Arthur is, however, the chief information security officer for a billion dollar company. (That relates slightly to his use of a nickname.) We’d like to be clear that what he says here are not the opinions of his employer.
Tom Peters has a blog, and in “The Days of Our Lives,” writes about the importance of being present for your customers, not for yourself. I really like his blog. It has a good mix of hubris and humility:
This may be day 45 and mile 76,000 for me, but for the Client it is D-Day for an Important Event (often their year’s #1 event, for God’s sake); hence my exhaustion and accompanying short temper must be thrust aside … and downright cheeriness and spirited engagement must become the invariant orders of the day. Besides, such cheeriness, even if feigned, cheers me up first and foremost!
(Via Paul Kedrosky’s Infectious Greed.)
In “A Life, Observed,” I mentioned that I’d been enjoying “Flogging The Simian,” and that she’d left due to privacy issues. Well, she’s back, and so are her “PDBs,” her summaries of what’s interesting: ‘” read approximately 50 newspapers every morning and report what I find there, with an emphasis on foreign or international events.” I usually find stuff I’d otherwise miss.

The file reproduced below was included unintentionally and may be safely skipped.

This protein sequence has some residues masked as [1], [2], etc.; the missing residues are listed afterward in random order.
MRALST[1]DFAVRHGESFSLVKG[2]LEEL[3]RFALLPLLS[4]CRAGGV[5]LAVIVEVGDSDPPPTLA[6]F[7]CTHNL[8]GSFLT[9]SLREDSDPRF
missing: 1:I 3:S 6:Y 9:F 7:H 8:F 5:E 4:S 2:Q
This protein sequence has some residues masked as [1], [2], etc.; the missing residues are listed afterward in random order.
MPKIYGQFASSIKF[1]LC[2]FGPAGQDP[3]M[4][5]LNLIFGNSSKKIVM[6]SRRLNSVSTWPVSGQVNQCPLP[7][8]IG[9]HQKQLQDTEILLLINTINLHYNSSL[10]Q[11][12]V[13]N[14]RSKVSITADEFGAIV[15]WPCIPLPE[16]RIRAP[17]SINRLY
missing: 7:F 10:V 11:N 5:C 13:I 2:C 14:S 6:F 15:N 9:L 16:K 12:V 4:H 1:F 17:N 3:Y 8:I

- John Gruber has an interesting article on the economics of being a one-man software shop, “The Life.” He uses the case of Brent Simmons and NetNewsWire to shed light on why the life of a small software development shop is so hard.
- Jeff Veen of Adaptive Path has announced “MeasureMap,” a new blog-focused log analysis program. I currently use AWStats, and its not great for blogs. It doesn’t help me see where links come from and go, it doesn’t give me good indications of spike or trends or context. So I look forward to seeing MeasureMap.
- Bruce Schneier pointed to a lovely story about a French fraudster with panache:
During the final call he asked for the names of her six richest customers. When she revealed them, he said that one was involved in financing terrorism and was about to withdraw a large sum.